soft smile never leaves his face. I cannot look back at him with the same ease. He is bald, of course, shaved. I wonder if he shaves his own head or has someone help him. I try to imagine his day, his life. I would ask him if I had the language to. I sip more of the tea and my cup is refilled. The monk pours it with one hand. I take a piece of rice cake and eat that while I drink my second cup. In the center of the rice cake there is a red bean paste that I especially like; it is a little sweet without being overly so. I even know the Korean word for it. For awhile, I debate saying it to show that I like it, but the monk is already smiling more at seeing me eat the rice cake. I don't have to say anything. He already knows. I eat and drink modestly as the monk continues to watch me. As I study him, I recognize my own discomfort in contrast to his complete lack of it. I think back to just a short time ago when I was alone in the prayer hall. I felt none of the self-consciousness while paying attention to my breath. I think about us sitting with each other with tea and fruit between us. What difference is there between sitting alone in the dark and sitting with someone for tea? I am filled with the differences. What do I have to do to let go of these trepidations? Am I holding them as they are holding me? I have long grown tired of people, the media, the government (or what have you) telling me what to be afraid of. I have come to the conclusion that when someone is trying to convince me to be afraid, what they are really trying to do is to control me. These are people I can safely ignore. Yet here I am, conflicted and worried about having tea! This time it is some part of me telling me to be afraid. It is telling me to be uneasy about something as simple and non-threatening as tea. All these worries I have been having since I entered the room are all from some part of me worrying over tea. Worrying over tea suddenly seems very silly, very inconsequential. However, it is one thing to decide to let go of something, and another thing altogether to let it go. An item, an attachment to a physical thing is perhaps easier to let go of. But what exactly am I hoping to let go of here if not some part of myself? And how do we begin to let go of that? Across the table the monk smiles, enjoys the day, enjoys the tea, perhaps even enjoys my company at his small temple. Jonathan Neske is a freelance writer and poet. Born and raised in New England he has traveled extensively throughout the world. From 2006 to 2013, he lived in South Korea where he taught English as a Second Language. He is a practicing Buddhist, and has studied meditation in America, South Korea, and Thailand. He currently lives in Ningbo, China. Note: (The title is originally from a line in the poem “Wobbly Rock” by Lew Welch.) | Photo on previous page by © chutme on Flickr Creative Commons/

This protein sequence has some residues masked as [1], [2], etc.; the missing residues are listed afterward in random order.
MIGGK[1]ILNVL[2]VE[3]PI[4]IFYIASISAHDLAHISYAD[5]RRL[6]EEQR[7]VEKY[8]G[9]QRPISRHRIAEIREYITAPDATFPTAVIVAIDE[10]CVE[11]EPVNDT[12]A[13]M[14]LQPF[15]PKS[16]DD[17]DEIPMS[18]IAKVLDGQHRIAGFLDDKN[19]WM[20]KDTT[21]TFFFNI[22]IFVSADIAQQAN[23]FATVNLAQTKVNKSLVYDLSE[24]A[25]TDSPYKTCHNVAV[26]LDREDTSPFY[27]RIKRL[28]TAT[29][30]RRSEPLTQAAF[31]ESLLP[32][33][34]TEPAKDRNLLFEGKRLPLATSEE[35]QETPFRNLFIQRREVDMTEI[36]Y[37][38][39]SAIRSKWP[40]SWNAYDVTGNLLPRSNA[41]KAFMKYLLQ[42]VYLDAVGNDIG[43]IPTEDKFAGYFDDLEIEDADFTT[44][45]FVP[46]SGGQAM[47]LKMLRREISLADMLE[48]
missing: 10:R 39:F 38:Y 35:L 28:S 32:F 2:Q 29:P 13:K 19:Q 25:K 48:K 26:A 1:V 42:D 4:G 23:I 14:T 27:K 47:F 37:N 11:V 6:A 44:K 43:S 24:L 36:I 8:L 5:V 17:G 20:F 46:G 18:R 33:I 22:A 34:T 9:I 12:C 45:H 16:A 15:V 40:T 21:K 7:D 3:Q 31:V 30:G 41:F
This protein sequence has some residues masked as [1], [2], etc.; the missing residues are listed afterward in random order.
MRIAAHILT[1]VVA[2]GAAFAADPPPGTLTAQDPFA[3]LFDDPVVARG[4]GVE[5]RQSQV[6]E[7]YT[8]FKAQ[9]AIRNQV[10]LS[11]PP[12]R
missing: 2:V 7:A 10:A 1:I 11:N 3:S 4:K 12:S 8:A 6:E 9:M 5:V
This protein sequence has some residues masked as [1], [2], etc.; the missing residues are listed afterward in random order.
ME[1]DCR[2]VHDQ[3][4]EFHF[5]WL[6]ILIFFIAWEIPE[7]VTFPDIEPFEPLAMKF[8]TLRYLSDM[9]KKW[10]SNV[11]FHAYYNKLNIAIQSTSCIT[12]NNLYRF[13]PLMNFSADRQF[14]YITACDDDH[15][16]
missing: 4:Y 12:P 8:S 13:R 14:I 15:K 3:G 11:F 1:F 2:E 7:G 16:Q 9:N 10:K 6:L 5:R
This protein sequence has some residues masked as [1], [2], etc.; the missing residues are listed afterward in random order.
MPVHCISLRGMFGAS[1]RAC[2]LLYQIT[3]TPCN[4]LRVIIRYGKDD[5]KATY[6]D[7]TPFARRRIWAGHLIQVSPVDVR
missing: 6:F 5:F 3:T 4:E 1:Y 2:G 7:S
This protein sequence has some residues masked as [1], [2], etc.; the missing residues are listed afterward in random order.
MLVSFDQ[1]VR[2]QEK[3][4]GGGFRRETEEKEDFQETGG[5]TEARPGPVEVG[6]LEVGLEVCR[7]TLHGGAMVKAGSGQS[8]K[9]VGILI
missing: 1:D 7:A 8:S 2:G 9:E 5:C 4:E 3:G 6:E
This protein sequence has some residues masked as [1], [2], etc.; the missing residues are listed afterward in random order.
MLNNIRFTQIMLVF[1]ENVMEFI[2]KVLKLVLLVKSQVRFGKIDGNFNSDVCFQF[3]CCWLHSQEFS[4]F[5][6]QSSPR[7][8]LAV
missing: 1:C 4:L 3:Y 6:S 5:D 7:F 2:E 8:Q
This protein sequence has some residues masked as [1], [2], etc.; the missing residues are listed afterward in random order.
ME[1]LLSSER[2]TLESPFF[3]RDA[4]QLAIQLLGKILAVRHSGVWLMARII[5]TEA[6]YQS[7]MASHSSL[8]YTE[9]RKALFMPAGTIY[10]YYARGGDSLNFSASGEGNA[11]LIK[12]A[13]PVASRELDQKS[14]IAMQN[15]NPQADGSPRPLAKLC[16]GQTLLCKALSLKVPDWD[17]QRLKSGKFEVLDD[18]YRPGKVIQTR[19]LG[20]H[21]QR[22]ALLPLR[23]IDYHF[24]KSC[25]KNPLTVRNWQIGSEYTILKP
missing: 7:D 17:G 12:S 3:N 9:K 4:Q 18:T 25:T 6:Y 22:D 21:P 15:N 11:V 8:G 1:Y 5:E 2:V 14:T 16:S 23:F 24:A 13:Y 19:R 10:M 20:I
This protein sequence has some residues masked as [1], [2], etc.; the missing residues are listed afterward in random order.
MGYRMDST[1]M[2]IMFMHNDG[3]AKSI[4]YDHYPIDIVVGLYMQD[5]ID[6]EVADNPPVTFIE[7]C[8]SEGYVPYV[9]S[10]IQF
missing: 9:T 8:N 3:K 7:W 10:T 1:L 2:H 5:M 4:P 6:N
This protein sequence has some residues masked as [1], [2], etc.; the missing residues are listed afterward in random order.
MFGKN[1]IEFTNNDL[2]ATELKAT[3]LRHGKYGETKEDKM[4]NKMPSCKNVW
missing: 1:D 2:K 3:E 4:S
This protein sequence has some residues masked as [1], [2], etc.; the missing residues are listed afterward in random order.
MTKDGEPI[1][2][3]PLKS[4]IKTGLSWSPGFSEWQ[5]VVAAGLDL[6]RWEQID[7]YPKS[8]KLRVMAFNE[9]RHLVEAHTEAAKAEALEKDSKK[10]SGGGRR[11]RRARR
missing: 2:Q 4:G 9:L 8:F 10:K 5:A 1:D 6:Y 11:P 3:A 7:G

Winner of the 2013 Homebound Publications Poetry Prize